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Proceedings Paper

Development of a noncontact 3-D fluorescence tomography system for small animal in vivo imaging
Author(s): Xiaofeng Zhang; Cristian Badea; Mathews Jacob; G. Allan Johnson
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Paper Abstract

Fluorescence imaging is an important tool for tracking molecular-targeting probes in preclinical studies. It offers high sensitivity, but nonetheless low spatial resolution compared to other leading imaging methods such CT and MRI. We demonstrate our methodological development in small animal in vivo whole-body imaging using fluorescence tomography. We have implemented a noncontact fluid-free fluorescence diffuse optical tomography system that uses a raster-scanned continuous-wave diode laser as the light source and an intensified CCD camera as the photodetector. The specimen is positioned on a motorized rotation stage. Laser scanning, data acquisition, and stage rotation are controlled via LabVIEW applications. The forward problem in the heterogeneous medium is based on a normalized Born method, and the sensitivity function is determined using a Monte Carlo method. The inverse problem (image reconstruction) is performed using a regularized iterative algorithm, in which the cost function is defined as a weighted sum of the L-2 norms of the solution image, the residual error, and the image gradient. The relative weights are adjusted by two independent regularization parameters. Our initial tests of this imaging system were performed with an imaging phantom that consists of a translucent plastic cylinder filled with tissue-simulating liquid and two thin-wall glass tubes containing indocyanine green. The reconstruction is compared to the output of a finite element method-based software package NIRFAST and has produced promising results.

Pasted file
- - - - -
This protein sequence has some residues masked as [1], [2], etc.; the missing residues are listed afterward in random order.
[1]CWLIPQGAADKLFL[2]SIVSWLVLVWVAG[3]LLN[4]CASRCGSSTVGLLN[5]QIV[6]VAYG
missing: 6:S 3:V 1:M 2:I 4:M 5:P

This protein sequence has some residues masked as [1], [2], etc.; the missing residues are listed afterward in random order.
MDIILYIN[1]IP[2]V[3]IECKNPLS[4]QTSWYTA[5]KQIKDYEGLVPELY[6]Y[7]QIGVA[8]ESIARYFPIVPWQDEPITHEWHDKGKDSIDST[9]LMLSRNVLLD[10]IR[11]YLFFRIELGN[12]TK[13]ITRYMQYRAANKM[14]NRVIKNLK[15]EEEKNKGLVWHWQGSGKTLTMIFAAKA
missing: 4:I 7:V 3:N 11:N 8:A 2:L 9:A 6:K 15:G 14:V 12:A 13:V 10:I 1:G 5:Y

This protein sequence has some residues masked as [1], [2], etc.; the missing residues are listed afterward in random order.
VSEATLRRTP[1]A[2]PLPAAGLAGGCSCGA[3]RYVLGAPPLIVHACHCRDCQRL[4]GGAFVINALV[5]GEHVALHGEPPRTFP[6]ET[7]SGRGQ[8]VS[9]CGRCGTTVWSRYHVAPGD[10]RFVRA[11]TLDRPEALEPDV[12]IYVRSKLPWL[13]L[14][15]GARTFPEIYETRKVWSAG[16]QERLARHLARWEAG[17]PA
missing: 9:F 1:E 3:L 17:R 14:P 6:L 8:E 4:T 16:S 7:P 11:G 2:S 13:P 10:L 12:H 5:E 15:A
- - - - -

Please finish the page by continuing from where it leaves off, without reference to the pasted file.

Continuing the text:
Paper Details

Date Published: 17 February 2009
PDF: 10 pages
Proc. SPIE 7191, Fluorescence In Vivo Imaging Based on Genetically Engineered Probes: From Living Cells to Whole Body Imaging IV, 71910D (17 February 2009); doi: 10.1117/12.808199
Show Author Affiliations
Xiaofeng Zhang, Duke Univ. Medical Ctr. (United States)
Cristian Badea, Duke Univ. Medical Ctr. (United States)
Mathews Jacob, Univ. of Rochester (United States)
G. Allan Johnson, Duke Univ. Medical Ctr. (United States)


Published in SPIE Proceedings Vol. 7191:
Fluorescence In Vivo Imaging Based on Genetically Engineered Probes: From Living Cells to Whole Body Imaging IV
Alexander P. Savitsky; Yingxiao Wang, Editor(s)

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